So we ended up standing up, you know, daily, weekly meetings to really coordinate the initiatives that we were trying to drive, how we wanted to communicate them, what were all the pieces that we needed to make sure we’re well aligned, so that we would create a good process. Because I think one of the things that you really want to be careful about is providing some relief to customers. If you do that, and you promote that, you’ve got this accommodation, somebody goes to call you and says, hey, about that thing. I would like to be able to do this. And they haven’t worked out that process, right? If you ever get an offer, you see something you call someone and customer service says I don’t I don’t know what that offer is, I’ve never seen it. I don’t know what that price is. You know, that’s the worst experience you can imagine in that sort of circumstance.
So we were really thoughtful, I think, about making sure that we were very clear on what we were trying to fix and improve, and how we could make sure that we were training all of our reps, all of our student-facing teams, so that they could communicate what those process changes or what those accommodations were going to be in a way that was honored.
Dom: You said earlier, you were in marketing. And we’re going to ask you a couple questions now about specific programs that actually have these cool catchy labels on them. So I feel like you’re combining your CX chops with your marketing chops, and you’re actually doing internal marketing, to really get people convinced, you know, to buy into these programs, and they have these awesome catchy names and Rich, I’m going to turn it over to you to ask about that first one.
Rich: Yeah, Dom in your CMSWire CX Leader of the Year submission, this caught my eye, it was a quote, “Through extensive journey mapping, Voice of Customer analysis, process mapping and co creation. Amy and the CX team created a centralized experience design system as a service to drive improved experience consistency, scalability, and channel delivery. This integrated experience ecosystem called Apollo is a digital repository for journey maps, distilled insights, personas, training guides, and future state clickable prototypes.”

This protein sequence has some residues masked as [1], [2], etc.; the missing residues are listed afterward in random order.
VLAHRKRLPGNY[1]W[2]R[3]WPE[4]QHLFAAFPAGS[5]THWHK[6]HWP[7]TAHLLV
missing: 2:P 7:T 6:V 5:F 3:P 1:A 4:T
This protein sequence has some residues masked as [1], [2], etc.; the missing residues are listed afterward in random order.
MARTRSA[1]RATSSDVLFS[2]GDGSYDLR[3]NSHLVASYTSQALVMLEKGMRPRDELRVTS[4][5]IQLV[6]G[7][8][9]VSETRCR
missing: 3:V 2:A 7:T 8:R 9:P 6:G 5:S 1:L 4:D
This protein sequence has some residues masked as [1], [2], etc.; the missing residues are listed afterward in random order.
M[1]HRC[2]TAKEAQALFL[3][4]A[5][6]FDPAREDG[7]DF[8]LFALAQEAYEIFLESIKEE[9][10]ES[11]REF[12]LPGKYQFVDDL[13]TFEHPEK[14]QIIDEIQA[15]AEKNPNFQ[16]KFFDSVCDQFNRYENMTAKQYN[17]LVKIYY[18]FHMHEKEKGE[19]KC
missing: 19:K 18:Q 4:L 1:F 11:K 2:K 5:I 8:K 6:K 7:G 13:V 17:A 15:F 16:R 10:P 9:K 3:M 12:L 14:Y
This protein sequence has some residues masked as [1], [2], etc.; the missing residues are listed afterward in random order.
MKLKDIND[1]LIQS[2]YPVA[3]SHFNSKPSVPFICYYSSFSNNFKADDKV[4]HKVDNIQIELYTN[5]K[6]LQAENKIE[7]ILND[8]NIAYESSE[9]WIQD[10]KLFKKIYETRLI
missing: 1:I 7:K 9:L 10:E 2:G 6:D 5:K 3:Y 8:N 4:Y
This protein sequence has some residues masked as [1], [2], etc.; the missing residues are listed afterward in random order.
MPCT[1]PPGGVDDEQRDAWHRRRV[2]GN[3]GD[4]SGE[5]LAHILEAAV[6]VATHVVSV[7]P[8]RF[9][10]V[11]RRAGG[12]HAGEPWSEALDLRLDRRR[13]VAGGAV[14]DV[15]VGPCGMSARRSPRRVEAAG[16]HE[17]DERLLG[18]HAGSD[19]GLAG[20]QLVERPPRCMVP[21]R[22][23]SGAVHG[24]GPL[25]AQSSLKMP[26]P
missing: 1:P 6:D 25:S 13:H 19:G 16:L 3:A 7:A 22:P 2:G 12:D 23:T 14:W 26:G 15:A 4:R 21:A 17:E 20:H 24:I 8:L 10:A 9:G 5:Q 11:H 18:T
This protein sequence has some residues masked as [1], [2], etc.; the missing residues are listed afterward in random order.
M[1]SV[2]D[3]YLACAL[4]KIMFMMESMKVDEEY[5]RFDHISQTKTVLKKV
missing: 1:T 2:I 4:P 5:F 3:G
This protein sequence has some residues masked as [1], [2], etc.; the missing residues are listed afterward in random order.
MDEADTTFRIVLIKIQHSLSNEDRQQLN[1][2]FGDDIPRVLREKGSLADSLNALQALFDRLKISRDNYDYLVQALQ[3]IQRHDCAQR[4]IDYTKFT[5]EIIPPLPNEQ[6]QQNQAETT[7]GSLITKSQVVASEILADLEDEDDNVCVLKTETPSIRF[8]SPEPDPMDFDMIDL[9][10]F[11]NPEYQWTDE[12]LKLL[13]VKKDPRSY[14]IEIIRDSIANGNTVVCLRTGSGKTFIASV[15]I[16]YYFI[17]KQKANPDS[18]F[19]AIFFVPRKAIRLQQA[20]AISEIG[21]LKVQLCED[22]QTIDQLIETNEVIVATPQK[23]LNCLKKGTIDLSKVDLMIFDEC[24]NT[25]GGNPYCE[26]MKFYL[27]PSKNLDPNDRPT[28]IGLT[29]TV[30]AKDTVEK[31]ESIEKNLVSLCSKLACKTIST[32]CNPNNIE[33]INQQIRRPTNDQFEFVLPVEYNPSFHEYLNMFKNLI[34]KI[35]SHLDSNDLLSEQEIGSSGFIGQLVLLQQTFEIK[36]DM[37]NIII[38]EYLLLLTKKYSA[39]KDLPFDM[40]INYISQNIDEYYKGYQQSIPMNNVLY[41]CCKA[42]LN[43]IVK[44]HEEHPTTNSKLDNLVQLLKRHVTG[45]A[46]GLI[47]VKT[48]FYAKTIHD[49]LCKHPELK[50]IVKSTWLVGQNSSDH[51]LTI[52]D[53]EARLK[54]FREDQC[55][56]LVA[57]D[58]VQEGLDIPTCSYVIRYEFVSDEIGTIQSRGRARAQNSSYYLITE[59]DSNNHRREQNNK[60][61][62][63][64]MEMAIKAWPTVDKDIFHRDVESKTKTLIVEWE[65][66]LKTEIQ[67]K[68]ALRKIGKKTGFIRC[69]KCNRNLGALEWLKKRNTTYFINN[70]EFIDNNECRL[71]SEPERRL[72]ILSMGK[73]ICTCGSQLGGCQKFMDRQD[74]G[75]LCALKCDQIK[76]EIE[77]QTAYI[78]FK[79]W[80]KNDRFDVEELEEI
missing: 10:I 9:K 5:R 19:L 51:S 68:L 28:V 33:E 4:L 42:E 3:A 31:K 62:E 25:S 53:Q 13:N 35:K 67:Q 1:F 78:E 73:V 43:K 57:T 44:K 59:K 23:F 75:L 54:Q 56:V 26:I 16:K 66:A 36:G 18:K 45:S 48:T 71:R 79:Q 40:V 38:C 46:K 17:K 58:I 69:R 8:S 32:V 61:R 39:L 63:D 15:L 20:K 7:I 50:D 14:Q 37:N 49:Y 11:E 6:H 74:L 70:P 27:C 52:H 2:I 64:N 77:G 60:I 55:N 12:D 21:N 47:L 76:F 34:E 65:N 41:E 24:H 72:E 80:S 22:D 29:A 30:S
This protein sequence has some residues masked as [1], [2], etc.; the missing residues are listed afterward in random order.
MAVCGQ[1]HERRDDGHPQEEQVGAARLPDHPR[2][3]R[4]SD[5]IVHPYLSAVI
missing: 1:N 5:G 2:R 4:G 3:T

Amy, that sounds really comprehensive. Can you talk about how your team created this centralized system? And it seems obvious, but I’d love to hear how it’s bringing value to your organization.
Amy: For our institutions, and this is really I mean, true anywhere you go. But one of the key challenges, obviously, is how do we create more seamless, more cohesive experience for students across journey stages. So we talked about, you’re applying to the school with our enrollment teams, you’re working through your financial payment with our financial support teams, right, to enrolling and taking courses, and engaging with our students support resources, and faculty.
So over the years, we’ve gathered lots of artifacts, right, CX things like to your point, journey maps, Voice of Customer insights and analysis, process maps that show how all these things are connected. And also one of the sort of fundamental operating tenets of CX within our organization is that we should be a shared service resource across all parts of the organization.
So we really set out to solve how could we arm the business with all of the CX tools and insights that we have to help them make more informed decisions day-to-day around improving the most important and impactful areas of the experience today.
So what we did was we created this sort of internal centralized design system, which we call Apollo, to do just that. So it is essentially this digital repository where we sort of said, hey, across either of our institutions, let’s start with Strayer, Capella University, it may be slightly different, your journey based on the type of degree that you’re seeking, whether it’s a Master’s program, a doctoral program, or the actual program of study, but for the most part, these are the discrete sort of universal tasks or things that customers or our students need to complete with us.
So let’s very exhaustively and interactively map out current state, what are all the different steps and journeys that our students take with us throughout their time with us at the institution? And we sort of overlaid those with insights we have from Voice of Customer, so where we see the actual pain points within those different steps of the journey, and you can actually click into it and actually, we’ve embedded some of our Voice to the Customer audio, so you can actually click on actual conversations that our students are having with our support teams to hear some of those friction or some of the contexts that our students are providing us as to why certain parts of the journey may be difficult or enlightening and inspiring.